Her passion is a maelstrom, pulling the masses into her swirling sea of brushes and paint, Legos and cinderblocks, yet as does Charydbis, Greek's mythological representation of the tides, all who are drawn in by this great passion are returned—churned over, tumbled round, and changed. Her intensity frightened me at first. There are few in this world who live with such a sense of purpose and clear sense of leadership, and too often those who do separate themselves from the sense humanity that drove them to their cause. What endeared Regina Holliday to me consequently was the way her voice strained and rose an octave as she told the story of her late-husband's diagnosis with kidney cancer. It was a voice rife with emotion yet sharpened on anger and urgency. It was a voice that had experienced loss as the result of wicked biology and hurt as the result of medical arrogance and incompetency. It was a voice I recognized. Holliday fed her experiences into her art, becoming an adv

Patient Engagement: Are Apps Good Engagement Tools?

This week MedCity News shared an article about patient engagement that posits, "Patients today aren’t truly engaged with health technology or even with their own health." The article, written by Laura Wagner and originally appearing in VentureBeat, is a commentary based on a session from HealthBeat 2013, a VentureBeat presented conference. VentureBeat "covers disruptive technology and explains why it matters in our lives," which well explains the session's title: “Consumer Health Apps: Human Centered Design." However, if the panel's conclusion was that patients are not engaged with health IT or their own health, then the human centered design part of consumer health apps is clearly failing—because the apps are not designed to meet consumer needs. No one needs an app. In order to even want an app, a patient—engaged or otherwise—must first have a device. Far too many advocates on the health IT bandwagon assert that smartphones are ubiquitous. Accor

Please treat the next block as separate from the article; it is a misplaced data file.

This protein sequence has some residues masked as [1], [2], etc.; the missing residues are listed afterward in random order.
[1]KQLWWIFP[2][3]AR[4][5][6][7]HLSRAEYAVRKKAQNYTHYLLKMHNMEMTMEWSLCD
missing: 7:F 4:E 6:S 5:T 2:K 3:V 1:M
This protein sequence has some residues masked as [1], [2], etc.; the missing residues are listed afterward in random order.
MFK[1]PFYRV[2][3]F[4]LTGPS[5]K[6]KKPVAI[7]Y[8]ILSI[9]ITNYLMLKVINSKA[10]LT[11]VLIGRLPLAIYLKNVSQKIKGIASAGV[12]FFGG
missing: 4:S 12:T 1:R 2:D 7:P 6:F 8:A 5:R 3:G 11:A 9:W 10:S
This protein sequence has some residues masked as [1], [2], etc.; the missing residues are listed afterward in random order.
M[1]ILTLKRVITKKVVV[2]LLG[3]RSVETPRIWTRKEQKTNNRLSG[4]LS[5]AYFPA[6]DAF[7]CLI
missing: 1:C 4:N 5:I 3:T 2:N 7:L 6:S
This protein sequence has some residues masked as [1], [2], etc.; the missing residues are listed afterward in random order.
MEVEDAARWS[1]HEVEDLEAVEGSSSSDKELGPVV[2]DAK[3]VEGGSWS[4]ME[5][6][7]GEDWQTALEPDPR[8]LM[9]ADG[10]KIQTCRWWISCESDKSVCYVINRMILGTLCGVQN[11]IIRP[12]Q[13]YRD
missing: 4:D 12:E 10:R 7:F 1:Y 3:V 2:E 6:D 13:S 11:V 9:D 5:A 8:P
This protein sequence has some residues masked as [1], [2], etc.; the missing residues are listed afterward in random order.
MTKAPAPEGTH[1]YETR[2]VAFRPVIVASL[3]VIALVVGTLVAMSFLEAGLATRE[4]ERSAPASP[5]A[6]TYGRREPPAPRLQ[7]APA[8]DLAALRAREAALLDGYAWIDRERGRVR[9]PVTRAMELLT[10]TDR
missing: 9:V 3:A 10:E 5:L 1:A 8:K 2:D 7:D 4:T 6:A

National Orange Popsicle Week Comes to Knoxville to Raise Stroke Awareness

Learn more about stroke from staff at University of Tennessee Medical Center and join in recognizing National Orange Popsicle Week from noon to 7 p.m. May 19 at Pop Culture , Knoxville’s gourmet popsicle shop. “I love the simple and straightforward idea of taking something I love doing and being a part of—making popsicles—and using it as a basis for education,” said Jason Mitchell, Pop Culture’s owner. “It’s so much easier to learn and be receptive to awareness when you hare having fun.” National Orange Popsicle Week (NOPW) began as a way for a young woman who suffered a major brain stem stroke at age 24 to raise awareness of stroke in young people. One in five strokes occurs in adults age 22 to 55. Stroke is the fourth leading cause of death in America and a leading cause of adult disability, according to the National Stroke Association . UT Medical Center, which the American Heart Association has recognized for improving stroke care by promoting consistent adherence to the

Whichever Way You Swallow It - A New Medication Adherence Method

I bought a pill box. It is a box — for pills. It is not small, or trendy, or cute, or ironic. It's not some repurposed cigarette case in which I keep Midol and Band Aids. It's a giant, plastic, albiet somewhat colorful, rectangle. Forget pocket-sized. This is a portfolio of pills, a veritable Advent calendar of pharmacology. Each morning, I snap open a color-coded translucent lid marked with a time and respective day of the week and turn the entire ratting contraption over to dole out a pre-selected handful of medicine. The morning brings lots of colorful ovals—purple, green and blue, white, among others. In the evening I repeat the process, distributing pink, beige, and aquamarine. Saturday brings the cobalt blue sheen of Vitamin D. Snap, shake, pop, swallow. In only a matter of days, my medication process has become a thoughtless process of repeated motions, and I think I like it that way. I've resisted buying a bill pox for years. "They're for old people

What's The Point in Telling Stories?

Penny's eyes are disconcertingly blue. They're the kind of blue only seen in carnival glass. Penny looks directly at me when she speaks, her eyes ever so slightly wider and eyebrows just barely raised such that I know that her interest is honest. She's not much of one for fussy things, never pulling back her long blond hair that falls in casually disheveled waves just beyond her shoulders. She enjoys golf, and though I loathe the game I imagine it suiting both her frame and her style of competition—minor adjustments made to suit varying circumstances and always played with the goal of personal bests in mind. Thomas is lean, wears slack with plaid shirts—cotton or flannel depending upon the season—and sometimes allows his mostly brown, but somewhat salt and pepper beard to get ahead of him, its growth seemingly less purposeful than opportunistic. He drives a reasonably-sized pick-up truck. His greetings are an equal mix of eagerness and caution, as he peers over the top